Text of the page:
Nate Lawrence is originally from a town in central Illinois called Monticello. He completed his undergraduate degree at the University of Illinois, where his interest in research began. He is now a graduate student in ecology and evolutionary biology at Iowa State University.
 
“The question that this grant targets is ‘to what extent are low-lying areas in fields, which are common across the Midwest, functioning as intermittent wetlands which remove nitrate pollution and how much of the nitrate removed is reduced to nitrous oxide, a powerful greenhouse gas,’” Lawrence says.
 
This grant will allow Lawrence to quantify how much denitrification has removed nitrate before it flows to tile lines and ultimately surface waters. Lawrence’s theory is that low-lying wet areas in agriculture fields may be removing nitrate before it ends up in the stream, acting as small wetlands imbedded in agriculture fields.
 
Lawrence is looking forward to connecting water pollution and greenhouse gases, his two areas of study. He says, “This research combines the two areas of research that I work in and might clarify processes behind both.”
 
Read Lawrence's full story here.
 
Determining the Effects of Co-Nutrient Availability on Harmful Algal Blooms Across Varying Lake Types
 
Tania Leung is from a small town in southern Florida about 5 or 6 hours north of Key West called Lauderhill. Leung earned both her bachelor’s and master’s degrees at Florida Atlantic University.
 
During her master’s, Leung discovered her passion for water quality and decided to pursue this interest with a PhD in geology and environmental sciences at Iowa State University.
 
Leung’s proposed research encompasses harmful algal blooms and cyanobacteria in Iowa’s waters. “I’m most looking forward to the results of this research,” Leung says. “For example, do iron concentrations vary from lake to lake? And if so, why? Is it geologically impacted or not? And if these iron concentrations do vary from lake to lake, then the next question: Do these harmful algal blooms also vary in terms of how intense they are? And if they are very intense, do the toxins vary?”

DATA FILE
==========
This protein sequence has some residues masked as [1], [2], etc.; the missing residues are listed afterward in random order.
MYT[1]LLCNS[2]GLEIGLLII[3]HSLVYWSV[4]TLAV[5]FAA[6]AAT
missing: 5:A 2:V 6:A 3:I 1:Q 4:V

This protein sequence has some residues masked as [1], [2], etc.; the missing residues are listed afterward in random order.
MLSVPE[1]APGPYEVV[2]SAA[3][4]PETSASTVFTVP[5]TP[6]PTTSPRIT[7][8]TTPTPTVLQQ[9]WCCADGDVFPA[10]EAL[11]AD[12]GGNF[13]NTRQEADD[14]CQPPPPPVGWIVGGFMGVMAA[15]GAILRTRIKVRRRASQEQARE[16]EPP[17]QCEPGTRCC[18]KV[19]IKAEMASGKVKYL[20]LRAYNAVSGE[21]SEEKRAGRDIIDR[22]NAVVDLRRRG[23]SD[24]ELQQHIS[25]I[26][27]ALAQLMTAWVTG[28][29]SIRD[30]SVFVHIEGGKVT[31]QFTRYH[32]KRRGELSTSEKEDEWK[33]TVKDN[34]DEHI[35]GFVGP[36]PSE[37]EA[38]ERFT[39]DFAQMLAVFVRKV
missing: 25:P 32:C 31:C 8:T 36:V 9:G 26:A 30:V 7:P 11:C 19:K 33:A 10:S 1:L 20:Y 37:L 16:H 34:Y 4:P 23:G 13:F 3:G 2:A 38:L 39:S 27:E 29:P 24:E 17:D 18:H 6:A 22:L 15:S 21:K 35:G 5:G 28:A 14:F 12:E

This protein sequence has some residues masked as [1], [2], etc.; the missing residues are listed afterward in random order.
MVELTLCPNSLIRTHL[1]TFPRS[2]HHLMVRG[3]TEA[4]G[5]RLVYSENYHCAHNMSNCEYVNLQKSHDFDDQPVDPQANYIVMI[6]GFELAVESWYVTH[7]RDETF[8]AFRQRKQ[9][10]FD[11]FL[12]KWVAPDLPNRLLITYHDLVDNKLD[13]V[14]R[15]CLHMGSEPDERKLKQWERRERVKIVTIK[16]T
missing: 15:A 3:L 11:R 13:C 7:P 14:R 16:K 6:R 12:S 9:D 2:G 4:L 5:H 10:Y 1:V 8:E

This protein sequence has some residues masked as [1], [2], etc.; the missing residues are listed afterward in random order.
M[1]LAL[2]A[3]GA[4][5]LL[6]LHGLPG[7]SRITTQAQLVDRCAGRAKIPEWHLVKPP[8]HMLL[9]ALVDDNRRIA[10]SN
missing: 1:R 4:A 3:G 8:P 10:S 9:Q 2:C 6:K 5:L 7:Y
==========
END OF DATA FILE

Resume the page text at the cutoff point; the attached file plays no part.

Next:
Coming from Florida, Leung was familiar with widespread harmful algal blooms along the coast. However, she hadn’t heard of harmful algal blooms being inland until she came to Iowa State University. Leung says this inland perspective in Iowa has given her, “new insight.”
 
Read Leung's full story here.
 
The Economic Benefits of Mitigating Harmful Algal Blooms in Iowa
 
In addition to these four grant recipients, the IWC will also be funding Wendong Zhang at Iowa State University for the second year of his project titled, “The Economic Benefits of Mitigating Harmful Algal Blooms in Iowa.” This funding comes from the IWC’s research seed grant.
 
Zhang’s project will seek to understand how people make tradeoffs between several aspects of water quality as well as provide decision-makers with scientific and quantitative data to inform the direction of conservation programs in Iowa.
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The Iowa Water Center is a federally funded organization, part of the National Institutes for Water Resources. Located on the Iowa State University campus, it is one of 54 institutes located throughout the United States and U.S territories. The purpose of the Iowa Water Center is to identify water-related research needs, provide outreach and education opportunities, and disseminate information about Iowa’s water resources to the public to form better policies and everyday practices. Learn more at https://www.water.iastate.edu/.
 
For more information about each of this year’s grant recipients, please visit https://iawatercenter.wordpress.com/.